Religions have their own interpretations and understanding, why quarrel? Where is the respect? Where is the love?
You are correct. If we could only communicate through action; those who believe could only live their faith. But, those who make the news because they live by faith are usually pretty scary these days. We had one Mother Theresa, but quite a few suicide bombers. Individuals who live by the standards of love espoused by many as the nature of God are outnumbered by those who live by violence claimed in the name of God. I think we all have different ideas as to why this is true. These ideas drive the argument; since most individuals prefer peace and security.
I agree. I've never understood the violence associated with religion - and that includes Christianity. Some of the most horrendous violence and torture in history were done in the name of religion. I mean really - can you picture Jesus taking part in the Spanish Inquisition??
I can't picture Jesus taking part in Catholicism at all, so no. Christianity being accused of the atrocities of the inquisitions betrays the lack of knowlege most have regarding the major differences between biblical Christianity and Catholicism. A great in depth and well documented expose on this subject is "A Woman Rides the Beast" by Hunt:
http://www.amazon.com/Woman-Rides-Beast … +the+beast
Good point, but it's still a shoot of Christianity. What about the Salem witch trials? The group responsible claimed to be devout followers of the Bible. I'm not knocking Christianity - I'm a Christian. I just don't get the violence. I would think that Christians would want to follow Christ as a role model.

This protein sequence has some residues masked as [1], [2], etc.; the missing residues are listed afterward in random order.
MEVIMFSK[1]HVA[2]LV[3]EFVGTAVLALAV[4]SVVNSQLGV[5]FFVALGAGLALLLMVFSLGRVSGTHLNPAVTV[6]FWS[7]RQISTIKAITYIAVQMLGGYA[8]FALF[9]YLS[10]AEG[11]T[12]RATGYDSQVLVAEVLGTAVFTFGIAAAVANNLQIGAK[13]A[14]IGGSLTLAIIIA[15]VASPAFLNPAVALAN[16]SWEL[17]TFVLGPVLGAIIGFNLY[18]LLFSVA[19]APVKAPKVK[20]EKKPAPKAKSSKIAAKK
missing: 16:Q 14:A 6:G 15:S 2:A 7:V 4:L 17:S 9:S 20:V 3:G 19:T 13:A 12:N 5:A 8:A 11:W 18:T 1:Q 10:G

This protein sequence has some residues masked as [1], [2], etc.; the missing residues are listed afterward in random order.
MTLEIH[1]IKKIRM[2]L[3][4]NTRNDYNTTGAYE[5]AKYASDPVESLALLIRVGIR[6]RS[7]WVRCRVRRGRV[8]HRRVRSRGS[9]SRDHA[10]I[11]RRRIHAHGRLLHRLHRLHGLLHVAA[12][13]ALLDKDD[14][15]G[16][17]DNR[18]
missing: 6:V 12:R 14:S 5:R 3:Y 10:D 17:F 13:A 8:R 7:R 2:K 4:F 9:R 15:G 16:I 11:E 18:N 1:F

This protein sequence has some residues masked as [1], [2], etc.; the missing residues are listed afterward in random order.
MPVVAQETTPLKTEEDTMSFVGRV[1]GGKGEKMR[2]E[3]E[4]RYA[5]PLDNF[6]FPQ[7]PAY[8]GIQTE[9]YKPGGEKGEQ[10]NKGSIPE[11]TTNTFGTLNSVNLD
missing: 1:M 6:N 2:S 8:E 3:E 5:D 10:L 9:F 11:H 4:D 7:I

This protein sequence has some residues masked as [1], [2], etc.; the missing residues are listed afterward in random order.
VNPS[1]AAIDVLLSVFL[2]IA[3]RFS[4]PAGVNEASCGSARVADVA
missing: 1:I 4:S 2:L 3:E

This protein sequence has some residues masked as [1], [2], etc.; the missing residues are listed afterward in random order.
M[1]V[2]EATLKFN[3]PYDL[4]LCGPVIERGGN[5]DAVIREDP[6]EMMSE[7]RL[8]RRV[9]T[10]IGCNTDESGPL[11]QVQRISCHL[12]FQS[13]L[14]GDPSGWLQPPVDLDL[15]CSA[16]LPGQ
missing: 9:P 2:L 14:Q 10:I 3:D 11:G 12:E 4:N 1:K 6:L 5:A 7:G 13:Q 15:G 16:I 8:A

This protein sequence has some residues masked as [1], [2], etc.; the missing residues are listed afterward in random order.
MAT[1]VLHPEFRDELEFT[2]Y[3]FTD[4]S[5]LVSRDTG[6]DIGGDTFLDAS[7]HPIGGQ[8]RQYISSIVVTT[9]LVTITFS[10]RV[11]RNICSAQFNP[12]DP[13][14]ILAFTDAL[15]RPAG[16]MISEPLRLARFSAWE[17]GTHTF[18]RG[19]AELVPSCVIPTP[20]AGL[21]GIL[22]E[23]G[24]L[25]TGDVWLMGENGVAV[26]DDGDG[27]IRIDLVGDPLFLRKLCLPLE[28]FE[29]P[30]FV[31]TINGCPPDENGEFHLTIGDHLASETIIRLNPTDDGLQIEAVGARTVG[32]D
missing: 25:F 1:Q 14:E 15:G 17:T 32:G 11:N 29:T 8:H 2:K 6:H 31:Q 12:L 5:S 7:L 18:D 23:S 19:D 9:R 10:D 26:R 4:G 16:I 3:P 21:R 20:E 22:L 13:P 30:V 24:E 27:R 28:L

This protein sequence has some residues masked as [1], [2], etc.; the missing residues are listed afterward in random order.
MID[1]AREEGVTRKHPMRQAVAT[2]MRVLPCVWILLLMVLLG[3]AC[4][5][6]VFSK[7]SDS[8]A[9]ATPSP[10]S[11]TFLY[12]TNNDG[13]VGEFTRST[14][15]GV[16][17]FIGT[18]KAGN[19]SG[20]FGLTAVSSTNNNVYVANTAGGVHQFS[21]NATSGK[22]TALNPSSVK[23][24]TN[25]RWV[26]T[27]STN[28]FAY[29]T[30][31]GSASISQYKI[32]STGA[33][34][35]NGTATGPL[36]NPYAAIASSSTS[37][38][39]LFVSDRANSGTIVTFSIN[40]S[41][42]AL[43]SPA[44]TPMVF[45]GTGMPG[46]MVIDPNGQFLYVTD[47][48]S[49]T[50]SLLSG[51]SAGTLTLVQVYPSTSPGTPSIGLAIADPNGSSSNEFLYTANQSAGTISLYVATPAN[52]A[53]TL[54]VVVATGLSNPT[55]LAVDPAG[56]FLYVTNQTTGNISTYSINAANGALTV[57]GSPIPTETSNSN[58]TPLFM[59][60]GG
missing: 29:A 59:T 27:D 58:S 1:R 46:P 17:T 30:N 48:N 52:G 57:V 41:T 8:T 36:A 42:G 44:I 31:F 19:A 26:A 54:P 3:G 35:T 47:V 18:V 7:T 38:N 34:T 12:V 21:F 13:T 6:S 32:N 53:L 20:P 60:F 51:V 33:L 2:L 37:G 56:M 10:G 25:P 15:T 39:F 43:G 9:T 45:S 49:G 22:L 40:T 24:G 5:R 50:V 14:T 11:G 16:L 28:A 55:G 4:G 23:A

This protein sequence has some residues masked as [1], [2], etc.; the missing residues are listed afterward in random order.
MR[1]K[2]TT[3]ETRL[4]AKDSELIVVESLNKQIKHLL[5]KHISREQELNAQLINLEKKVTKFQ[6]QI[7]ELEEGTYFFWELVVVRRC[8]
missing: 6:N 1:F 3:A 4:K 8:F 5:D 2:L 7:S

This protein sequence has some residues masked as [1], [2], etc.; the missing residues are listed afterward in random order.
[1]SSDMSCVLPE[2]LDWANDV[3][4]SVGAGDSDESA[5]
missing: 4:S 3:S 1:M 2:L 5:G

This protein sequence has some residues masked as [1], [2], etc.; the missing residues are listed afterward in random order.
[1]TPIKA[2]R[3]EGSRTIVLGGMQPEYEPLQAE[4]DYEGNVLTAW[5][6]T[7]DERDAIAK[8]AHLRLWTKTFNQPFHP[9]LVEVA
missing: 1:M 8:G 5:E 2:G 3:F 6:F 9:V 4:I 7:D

Catholicism really isn't an offshoot of Christianity, but more a hijacking and redefining of terminology. Unable to completely eliminate Christianity, Constantine tried a different tactic by adapting Christian terms and characters to the pagan church he was already the head of, and remained the leader of to the day he died. Instead of Isis, Horus and Sept you had Jesus, Mary and Satan. Throughout it's early history the Catholic church continued to persecute and kill Christians who were not fooled and would not convert to Catholicism.
Constantine did not establish the Catholic Church as we know it today. In fact, he caused the first schism in catholic (universal) Christianity.
Yes, the Catholic church has evolved, but it is following the path and example set by Constantine. It is his church.
I'm sorry, but you are very mixed up in this understanding. Constantine is the founder of the Eastern (Byzantine) Catholic Church. The Catholic Church that most refer to by that name alone is the Roman Catholic Church - which is what Constantine left to establish himself as the head of Christianity in the east.
And Catholicism being accused because of the atrocities of the inquisitions possibly betrays an innate prejudice, IMO. After all - the Spanish Inquisition was begun by Spanish monarchs, not Church leaders.
Islam initiated the conflict, but the Catholic church responded and perpetuated it. Again, a big subject but well addressed in the book I mentioned.
So the Jews of today should in fact be held accountable for killing Christ?
As the most persecuted people in history, they have been held accountable for rejecting Jesus, but it is not man's place to do that. Jews remain God's chosen people, his promises to Abraham still apply and Christians should pray for and support them.
I'm enjoying the conversation but have to catch a few hours sleep before work.
But Catholics of today should be held responsible for every action of "Catholics" in the past?